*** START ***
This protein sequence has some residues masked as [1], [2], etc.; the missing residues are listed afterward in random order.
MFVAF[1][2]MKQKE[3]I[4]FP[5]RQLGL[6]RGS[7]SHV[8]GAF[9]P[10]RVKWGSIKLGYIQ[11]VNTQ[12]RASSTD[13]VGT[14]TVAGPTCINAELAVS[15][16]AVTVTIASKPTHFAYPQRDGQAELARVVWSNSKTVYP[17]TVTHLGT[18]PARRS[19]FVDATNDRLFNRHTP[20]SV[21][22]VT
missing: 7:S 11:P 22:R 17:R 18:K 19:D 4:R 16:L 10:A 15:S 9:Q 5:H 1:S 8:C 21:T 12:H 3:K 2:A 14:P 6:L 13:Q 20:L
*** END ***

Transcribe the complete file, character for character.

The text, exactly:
This protein sequence has some residues masked as [1], [2], etc.; the missing residues are listed afterward in random order.
MFVAF[1][2]MKQKE[3]I[4]FP[5]RQLGL[6]RGS[7]SHV[8]GAF[9]P[10]RVKWGSIKLGYIQ[11]VNTQ[12]RASSTD[13]VGT[14]TVAGPTCINAELAVS[15][16]AVTVTIASKPTHFAYPQRDGQAELARVVWSNSKTVYP[17]TVTHLGT[18]PARRS[19]FVDATNDRLFNRHTP[20]SV[21][22]VT
missing: 7:S 11:P 22:R 17:R 18:K 19:D 4:R 16:L 10:A 15:S 9:Q 5:H 1:S 8:C 21:T 12:H 3:K 2:A 14:P 6:L 13:Q 20:L